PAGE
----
For many parents in the typical family physician's practice, recent news about peanut allergy avoidance might just rate a "Mind blown" designation.
According to the American Academy of Allergy, Asthma & Immunology, of the eight foods or food groups that account for nine out of 10 serious allergic reactions in the United States -- milk, eggs, fish, crustacean shellfish, wheat, soy, peanuts and tree nuts -- peanuts are the top culprit among children with a food allergy, followed by milk and shellfish.
In a far cry from the American Academy of Pediatrics' (AAP's) 2000 recommendation to withhold peanuts(pediatrics.aappublications.org) from children considered at risk for developing allergy until age 3 years, newly issued guidelines(www.annallergy.org) call for children at heightened risk for developing peanut allergy (i.e., infants with severe eczema, egg allergy, or both) to start consuming peanut proteins as early as age 4 months to reduce that risk.
Co-published online Jan. 5 in the Annals of Allergy, Asthma & Immunology, the Journal of Allergy and Clinical Immunology, and several other publications, the "Addendum Guidelines for the Prevention of Peanut Allergy in the United States" supplement the "Guidelines for the Diagnosis and Management of Food Allergy in the United States: Report of the National Institute of Allergy and Infectious Diseases (NIAID)-Sponsored Expert Panel"(www.jacionline.org) released in 2010 and are based in large part on results of the landmark Learning Early About Peanut Allergy (LEAP) trial.(www.nejm.org)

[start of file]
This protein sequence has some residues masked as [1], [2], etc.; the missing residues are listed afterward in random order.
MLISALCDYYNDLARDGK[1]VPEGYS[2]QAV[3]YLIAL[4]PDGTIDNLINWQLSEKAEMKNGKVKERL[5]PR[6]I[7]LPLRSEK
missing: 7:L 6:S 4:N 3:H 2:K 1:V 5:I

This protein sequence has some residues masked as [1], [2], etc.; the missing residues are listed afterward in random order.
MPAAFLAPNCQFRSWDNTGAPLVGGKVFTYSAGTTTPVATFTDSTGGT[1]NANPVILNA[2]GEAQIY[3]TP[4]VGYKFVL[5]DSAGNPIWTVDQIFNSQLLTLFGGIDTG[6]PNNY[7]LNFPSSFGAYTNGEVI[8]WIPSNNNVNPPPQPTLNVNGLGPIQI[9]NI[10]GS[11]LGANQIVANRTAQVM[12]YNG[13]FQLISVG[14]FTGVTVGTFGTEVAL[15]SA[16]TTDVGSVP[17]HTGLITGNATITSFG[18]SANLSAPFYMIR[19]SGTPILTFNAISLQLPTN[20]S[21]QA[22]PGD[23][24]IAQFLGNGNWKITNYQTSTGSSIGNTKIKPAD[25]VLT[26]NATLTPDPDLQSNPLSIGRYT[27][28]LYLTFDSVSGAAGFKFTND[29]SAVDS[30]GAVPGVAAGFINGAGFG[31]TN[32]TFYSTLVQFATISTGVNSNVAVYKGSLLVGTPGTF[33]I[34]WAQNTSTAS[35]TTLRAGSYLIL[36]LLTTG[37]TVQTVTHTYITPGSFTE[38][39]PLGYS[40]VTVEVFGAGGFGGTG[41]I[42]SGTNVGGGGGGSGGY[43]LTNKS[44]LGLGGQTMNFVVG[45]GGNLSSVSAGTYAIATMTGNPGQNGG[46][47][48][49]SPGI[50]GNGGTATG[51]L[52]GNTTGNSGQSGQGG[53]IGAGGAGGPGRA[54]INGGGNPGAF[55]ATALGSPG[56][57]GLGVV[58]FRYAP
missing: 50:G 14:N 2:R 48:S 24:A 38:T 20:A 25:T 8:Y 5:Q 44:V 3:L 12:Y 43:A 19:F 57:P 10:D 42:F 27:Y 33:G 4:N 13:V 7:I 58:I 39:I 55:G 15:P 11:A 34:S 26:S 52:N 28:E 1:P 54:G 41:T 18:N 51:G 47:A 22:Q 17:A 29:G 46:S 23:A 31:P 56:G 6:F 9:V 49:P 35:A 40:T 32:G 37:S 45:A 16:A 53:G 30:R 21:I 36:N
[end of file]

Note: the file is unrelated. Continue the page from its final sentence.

- Representatives from multiple stakeholder groups convened in an NIH-sponsored workshop to develop evidence-based recommendations for the early introduction of dietary peanut to prevent peanut allergy.
- The guideline panel relied heavily on landmark research that examined questions surrounding early introduction of peanut-containing food in children at risk for developing peanut allergy.
- A key takeaway is that infants who have severe eczema, egg allergy, or both are at high risk for developing peanut allergy and should be introduced to small amounts of dietary peanut as early as age 4 months to prevent them from doing so.
Notably, the AAFP played a role in developing and reviewing both the 2010 food allergy guidance and the newly issued recommendations specific to peanut allergy.